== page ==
What Are the Benefits of Psychotherapy?
Psychotherapy is the application of psychological techniques, especially when based on frequent personal interaction, to assist a person to change behaviour, enhance happiness, and conquer difficulties. The term was first used in this way in the Diagnostic and Statistical Manual of Mental Disorders IV (DSM IV). According to the DSM IV, the criterion for inclusion is that the symptoms must occur consistently and significantly over a period of time and in an uninterrupted environment. Symptoms may be of a psychological nature or physical and may involve the external aspects of a person’s body (e.g. chest pains).
Psychotherapy differs from counselling because it incorporates aspects of both cognitive and behavioral therapy. Therapists who provide psychotherapy may use exposure techniques, relaxation techniques, cognitive behavioural therapy, interpersonal skills, imaginations and thought control. However, psychotherapy and counselling often do not use the same techniques. In addition, some therapists use various forms of medication to assist their patients with mood disorders such as depression, bipolar disorder, and anxiety disorders. Some therapists may offer their patients alternative treatments, such as psychotherapy and counselling, rather than prescribing medications.
There are many psychotherapists, and many different types of psychotherapy, therefore, it is important to choose the right therapist to conduct your therapy sessions. It is advisable to make an assessment of all the possible therapists to conduct your therapy. Your choice of therapist should be a good match to your needs; you should have a good rapport with your therapist. If you are not happy with the therapist you have selected, you may wish to select another therapist who may be able to accommodate your style of communication.
When your psychotherapy sessions are conducted by a psychologist, psychotherapist, or mental health professional, you are entering into a partnership with a trained professional with specialised knowledge and experience in the area of psychotherapy. Your relationship with this professional should be founded on trust and openness. You and your therapist must be open with each other about your feelings and behaviour as well as communication skills. Communication is an integral part of psychotherapy, and a therapist who understands your needs will help you to address difficult issues. Your therapist will guide you through the process of psychotherapy as well as provide you with counselling and/or medication to support your coping strategies.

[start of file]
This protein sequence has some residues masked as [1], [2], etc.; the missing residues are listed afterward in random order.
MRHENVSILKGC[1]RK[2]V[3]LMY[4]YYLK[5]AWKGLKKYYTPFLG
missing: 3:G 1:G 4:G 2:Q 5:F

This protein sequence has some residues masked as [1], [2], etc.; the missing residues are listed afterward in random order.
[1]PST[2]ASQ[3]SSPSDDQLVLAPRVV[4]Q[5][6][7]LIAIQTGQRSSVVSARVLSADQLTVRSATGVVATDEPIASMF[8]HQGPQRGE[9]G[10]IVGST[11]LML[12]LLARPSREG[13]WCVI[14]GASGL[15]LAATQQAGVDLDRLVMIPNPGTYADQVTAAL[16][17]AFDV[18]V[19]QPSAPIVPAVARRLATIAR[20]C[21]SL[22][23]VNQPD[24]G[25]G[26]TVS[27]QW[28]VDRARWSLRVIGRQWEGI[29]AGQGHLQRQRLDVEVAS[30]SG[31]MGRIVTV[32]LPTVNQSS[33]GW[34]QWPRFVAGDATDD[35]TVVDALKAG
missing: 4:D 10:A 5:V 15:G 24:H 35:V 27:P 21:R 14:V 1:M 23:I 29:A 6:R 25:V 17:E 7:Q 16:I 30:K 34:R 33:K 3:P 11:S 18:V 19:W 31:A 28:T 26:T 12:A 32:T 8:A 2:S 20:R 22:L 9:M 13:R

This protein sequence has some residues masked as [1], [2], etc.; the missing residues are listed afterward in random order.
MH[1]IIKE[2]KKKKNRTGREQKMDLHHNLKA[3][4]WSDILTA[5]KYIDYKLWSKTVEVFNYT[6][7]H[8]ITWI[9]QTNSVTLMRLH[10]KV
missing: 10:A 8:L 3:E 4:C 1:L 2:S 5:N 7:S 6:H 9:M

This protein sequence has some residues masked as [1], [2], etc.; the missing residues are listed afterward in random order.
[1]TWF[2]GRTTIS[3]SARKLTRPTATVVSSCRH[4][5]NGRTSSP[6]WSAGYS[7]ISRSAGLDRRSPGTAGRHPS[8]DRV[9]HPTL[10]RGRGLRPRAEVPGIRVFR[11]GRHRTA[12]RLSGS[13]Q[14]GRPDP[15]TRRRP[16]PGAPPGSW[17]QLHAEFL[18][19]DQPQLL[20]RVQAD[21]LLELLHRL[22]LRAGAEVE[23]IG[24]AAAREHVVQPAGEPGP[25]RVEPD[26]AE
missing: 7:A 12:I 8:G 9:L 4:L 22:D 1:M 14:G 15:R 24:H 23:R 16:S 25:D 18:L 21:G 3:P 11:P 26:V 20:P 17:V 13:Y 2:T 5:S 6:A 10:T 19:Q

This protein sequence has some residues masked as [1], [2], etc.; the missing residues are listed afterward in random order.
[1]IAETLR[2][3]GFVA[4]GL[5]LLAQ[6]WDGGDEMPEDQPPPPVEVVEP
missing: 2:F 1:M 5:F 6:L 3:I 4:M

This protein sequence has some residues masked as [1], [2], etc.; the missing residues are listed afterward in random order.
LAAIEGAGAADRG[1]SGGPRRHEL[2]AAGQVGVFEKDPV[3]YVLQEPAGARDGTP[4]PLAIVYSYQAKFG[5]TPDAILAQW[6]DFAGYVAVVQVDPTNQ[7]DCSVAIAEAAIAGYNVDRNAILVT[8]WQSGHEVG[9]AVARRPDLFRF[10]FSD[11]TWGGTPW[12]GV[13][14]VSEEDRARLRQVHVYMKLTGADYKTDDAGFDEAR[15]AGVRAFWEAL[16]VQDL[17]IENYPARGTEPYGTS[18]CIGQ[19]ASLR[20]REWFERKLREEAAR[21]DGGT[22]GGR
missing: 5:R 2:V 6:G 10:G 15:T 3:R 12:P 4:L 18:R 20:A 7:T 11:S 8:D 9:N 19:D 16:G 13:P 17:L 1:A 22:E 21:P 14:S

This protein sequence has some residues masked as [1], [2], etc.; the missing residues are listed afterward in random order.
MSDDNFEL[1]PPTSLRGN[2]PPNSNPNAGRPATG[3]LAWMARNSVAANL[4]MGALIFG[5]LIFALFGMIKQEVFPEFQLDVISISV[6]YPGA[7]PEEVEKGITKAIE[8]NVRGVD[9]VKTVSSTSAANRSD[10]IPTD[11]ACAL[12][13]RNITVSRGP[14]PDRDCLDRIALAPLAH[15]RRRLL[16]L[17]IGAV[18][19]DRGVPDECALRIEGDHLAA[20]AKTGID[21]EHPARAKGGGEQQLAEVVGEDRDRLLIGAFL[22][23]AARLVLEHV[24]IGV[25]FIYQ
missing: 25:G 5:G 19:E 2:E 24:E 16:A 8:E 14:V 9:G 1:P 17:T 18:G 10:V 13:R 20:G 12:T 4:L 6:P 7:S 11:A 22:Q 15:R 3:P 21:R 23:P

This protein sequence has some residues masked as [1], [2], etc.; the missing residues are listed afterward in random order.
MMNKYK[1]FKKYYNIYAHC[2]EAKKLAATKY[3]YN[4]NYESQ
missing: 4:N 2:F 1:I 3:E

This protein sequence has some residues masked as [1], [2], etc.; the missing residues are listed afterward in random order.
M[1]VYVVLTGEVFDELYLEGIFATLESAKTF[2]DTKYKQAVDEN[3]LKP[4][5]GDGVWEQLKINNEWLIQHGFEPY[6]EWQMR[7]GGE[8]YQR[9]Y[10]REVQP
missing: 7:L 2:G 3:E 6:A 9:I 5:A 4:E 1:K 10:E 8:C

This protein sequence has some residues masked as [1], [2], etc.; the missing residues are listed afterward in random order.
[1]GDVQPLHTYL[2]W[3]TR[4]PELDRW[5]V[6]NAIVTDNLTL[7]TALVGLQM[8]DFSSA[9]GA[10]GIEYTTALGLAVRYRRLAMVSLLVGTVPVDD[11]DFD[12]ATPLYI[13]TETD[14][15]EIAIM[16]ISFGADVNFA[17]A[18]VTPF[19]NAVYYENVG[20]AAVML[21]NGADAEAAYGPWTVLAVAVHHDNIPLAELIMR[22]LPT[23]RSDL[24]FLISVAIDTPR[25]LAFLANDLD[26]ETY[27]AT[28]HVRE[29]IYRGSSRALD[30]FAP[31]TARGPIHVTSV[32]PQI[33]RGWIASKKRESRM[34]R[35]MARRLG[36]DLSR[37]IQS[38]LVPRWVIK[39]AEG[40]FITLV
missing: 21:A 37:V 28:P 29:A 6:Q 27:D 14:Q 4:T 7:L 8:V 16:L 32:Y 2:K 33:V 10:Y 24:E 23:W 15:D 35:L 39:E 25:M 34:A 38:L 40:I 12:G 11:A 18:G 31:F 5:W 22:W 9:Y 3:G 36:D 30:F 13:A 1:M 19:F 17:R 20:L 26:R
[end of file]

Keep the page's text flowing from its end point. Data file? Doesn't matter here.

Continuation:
Psychotherapy is a treatment plan that is used to treat psychological conditions such as anxiety, depression, panic attacks, social phobia, personality disorders, grief, guilt, insomnia, substance abuse, adjustment disorders, eating disorders and drug abuse. A qualified therapist can administer the psychotherapy treatment plan. Psychotherapy is normally conducted one to two sessions; the first session usually concentrates on the identification and assessment of the cause of the problem. With this information to hand, your therapist can develop a treatment plan that will best suit you.
Psychotherapy can improve an individual’s sense of self-esteem, mood, behaviour, confidence and control over emotions. A lot of people may have difficulty in utilising their feelings appropriately. Sometimes, people may feel they are not able to express their negative emotions and thoughts to the appropriate person. The psychotherapist will help you deal with these emotions and conflicts appropriately. Your therapist will also teach you how to cope with stress, frustration and other feelings that arise in everyday life.
Before starting psychotherapy, you should know that different people react differently to psychotherapy. Some people may feel that it is comfortable and even enjoyable. Others may experience feelings of detachment and confusion during the therapy session. In order to improve your psychotherapy, it is important that you feel comfortable and at ease during the sessions.
Psychotherapy may improve your physical health. It can help you manage pain, injuries and illnesses. Many patients report improved mental health as a result of psychotherapy. Your therapist will teach you how to cope with anxiety and stress. The psychotherapy may also teach you how to cope with depression.